Tar Heels have high ceiling in trying year for Williams
Posted October 9, 2013
Chapel Hill, N.C. — During a mid-August news conference in Chapel Hill, Roy Williams described his summer as a “hard one.”
“No question about that,” the North Carolina basketball coach said.
Just wait, Roy, just wait.
Summer on the P.J. Hairston course was all about working the driving range and strolling the practice green. Now, it’s almost time to start counting strokes, posting scores and hopping hazards.
In other words, the winter’s also going to be a doozy.
If Williams thought he’d read and watched a lot of Hairston headlines, heard some fan grousing and saw an academic advisor resign in protest over Hairston’s reinstatement to the roster already, more of the same is on the way as the NCAA completes its review of the junior forward’s escapades.
Then, there will be decisions to be made regarding suspension time, followed by Hairston’s return and impact on the team, the locker room, the court chemistry and endless taunting from opposing student bodies.
Williams completely understands what lies ahead.
Like most high-profile college basketball and football coaches, Williams knows the big paychecks come with big pressure and a life of crisis management and damage control. It all comes with the territory.
It’s bad enough when the last guy on the bench decides to major in irrational behavior. When the best offensive player on the roster and one of the most explosive scorers in the entire country continually dabbles in disorder, the nightmare resonates long and loud.
Despite the ups and down with Hairston, the potential upside for this Tar Heel team is higher than the group that went 25-11 overall, 12-6 in the ACC and lost by 12 points to Kansas its second NCAA game last season.
It all hinges, of course, on the P.J. factor.
If Hairston only misses a few games and can mind his manners inside the locker room and outside the gym, the Heels should be a national top-10 team.
True, the departure of Reggie Bullock for the NBA leaves Hairston as the primary 3-point shooter but you have to assume wingman Leslie McDonald and playmaker Marcus Paige are improved over a year ago.
Bullock sank 88 threes and Hairston 89. McDonald hit 42 and Paige 45.
With or without Hairston in the lineup, it’s a safe bet that Williams and his staff will make re-establishing the offensive paint a priority.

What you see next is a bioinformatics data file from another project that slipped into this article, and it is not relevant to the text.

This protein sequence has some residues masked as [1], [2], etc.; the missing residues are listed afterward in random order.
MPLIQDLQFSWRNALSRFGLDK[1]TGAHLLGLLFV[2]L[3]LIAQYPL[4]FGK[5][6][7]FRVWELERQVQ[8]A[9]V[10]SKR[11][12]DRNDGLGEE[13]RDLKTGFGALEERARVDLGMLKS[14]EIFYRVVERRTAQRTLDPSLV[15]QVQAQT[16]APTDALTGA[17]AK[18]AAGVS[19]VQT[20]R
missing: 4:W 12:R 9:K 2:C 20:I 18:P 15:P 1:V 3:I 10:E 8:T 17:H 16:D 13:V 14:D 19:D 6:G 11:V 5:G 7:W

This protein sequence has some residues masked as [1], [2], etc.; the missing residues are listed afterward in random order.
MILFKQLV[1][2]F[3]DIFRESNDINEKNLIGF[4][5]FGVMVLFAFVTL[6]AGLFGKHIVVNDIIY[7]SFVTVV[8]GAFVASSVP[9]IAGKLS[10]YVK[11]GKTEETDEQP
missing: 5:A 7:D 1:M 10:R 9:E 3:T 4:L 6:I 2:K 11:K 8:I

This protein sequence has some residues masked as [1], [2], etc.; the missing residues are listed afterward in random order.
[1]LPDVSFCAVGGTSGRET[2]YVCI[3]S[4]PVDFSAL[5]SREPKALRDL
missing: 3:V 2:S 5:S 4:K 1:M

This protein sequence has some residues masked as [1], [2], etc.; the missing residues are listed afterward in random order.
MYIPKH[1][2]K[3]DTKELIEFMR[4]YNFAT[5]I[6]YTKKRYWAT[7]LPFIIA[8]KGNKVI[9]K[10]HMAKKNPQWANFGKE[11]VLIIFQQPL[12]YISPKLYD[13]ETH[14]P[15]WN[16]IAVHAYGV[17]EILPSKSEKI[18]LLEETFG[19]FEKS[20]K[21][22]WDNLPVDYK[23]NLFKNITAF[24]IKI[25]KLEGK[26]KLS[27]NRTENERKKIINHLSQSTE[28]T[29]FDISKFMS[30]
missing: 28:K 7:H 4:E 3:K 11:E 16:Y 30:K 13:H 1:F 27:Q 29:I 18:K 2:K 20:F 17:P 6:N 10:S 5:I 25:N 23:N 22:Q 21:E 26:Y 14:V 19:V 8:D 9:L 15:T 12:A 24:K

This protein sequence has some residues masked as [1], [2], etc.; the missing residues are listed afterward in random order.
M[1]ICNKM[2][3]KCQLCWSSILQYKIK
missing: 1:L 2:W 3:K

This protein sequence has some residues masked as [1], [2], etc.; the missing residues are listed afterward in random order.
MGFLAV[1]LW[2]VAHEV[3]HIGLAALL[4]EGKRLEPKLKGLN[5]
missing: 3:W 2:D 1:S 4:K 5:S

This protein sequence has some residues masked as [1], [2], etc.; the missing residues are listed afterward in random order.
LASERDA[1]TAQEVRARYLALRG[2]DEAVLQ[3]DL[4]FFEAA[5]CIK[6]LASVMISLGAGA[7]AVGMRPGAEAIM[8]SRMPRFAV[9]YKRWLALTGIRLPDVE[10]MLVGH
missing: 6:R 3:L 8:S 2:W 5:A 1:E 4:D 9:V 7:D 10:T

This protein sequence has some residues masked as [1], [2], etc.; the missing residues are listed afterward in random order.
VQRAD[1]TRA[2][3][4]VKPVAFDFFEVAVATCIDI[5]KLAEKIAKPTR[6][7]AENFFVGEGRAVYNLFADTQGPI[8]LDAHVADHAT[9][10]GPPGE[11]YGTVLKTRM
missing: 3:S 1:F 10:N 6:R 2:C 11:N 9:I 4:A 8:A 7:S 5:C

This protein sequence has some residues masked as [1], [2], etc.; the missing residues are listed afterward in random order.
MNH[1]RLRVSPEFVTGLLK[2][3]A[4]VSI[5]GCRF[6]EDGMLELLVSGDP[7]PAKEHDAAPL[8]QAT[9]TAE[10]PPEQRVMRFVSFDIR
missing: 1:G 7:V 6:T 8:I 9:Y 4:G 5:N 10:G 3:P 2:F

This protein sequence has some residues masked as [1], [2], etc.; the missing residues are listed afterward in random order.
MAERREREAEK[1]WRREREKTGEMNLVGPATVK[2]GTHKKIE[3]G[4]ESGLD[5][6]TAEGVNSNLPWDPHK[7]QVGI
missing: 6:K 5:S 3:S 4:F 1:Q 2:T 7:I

Hairston’s late offensive impact last season put an unexpectedly bright face on what was an ugly offensive ordeal much of the season.
For the first time in ages, Carolina had a collection of big men with almost no experience and no more than a marginal talent edge – if that – over opposing bigs. The result was a team that had to play a style way out of Williams’ comfort zone.
Even the talented James Michael McAdoo (6-9, 230) struggled to score until Hairston’s surge changed the offensive dynamic.
Then-freshmen Brice Johnson (6-9, 210), Joel James (6-10, 280) and sophomore Desmond Hubert (6-10, 225) spent the season in such a fog that lightly regarded Jackson Simmons (6-7, 225) became an important contributor even though he rarely got off the bench until mid-season.
Logically, all four of those players should have improved over the off-season. The same goes for winger J.P. Tokoto (6-5, 200).
When all the personnel pieces are counted, Williams will start with at least eight reasonably experienced players – nine with Hairston.
Freshmen Kennedy Meeks (6-9, 290) and Isaiah Hicks (6-8, 220) add even more size and Hicks has impressive mobility.
By Carolina standards, the sheer talent level is still down from some seasons past but not so much that the Tar Heels should be a distinct disadvantage against Duke, Syracuse and Notre Dame. Williams will have a restless season. He’ll sleep with one eye open and in constant fear of a 3 a.m. phone call.
But if Hairston can stay out of foul trouble on the civil front, the Heels should again be a Sweet 16 NCAA team.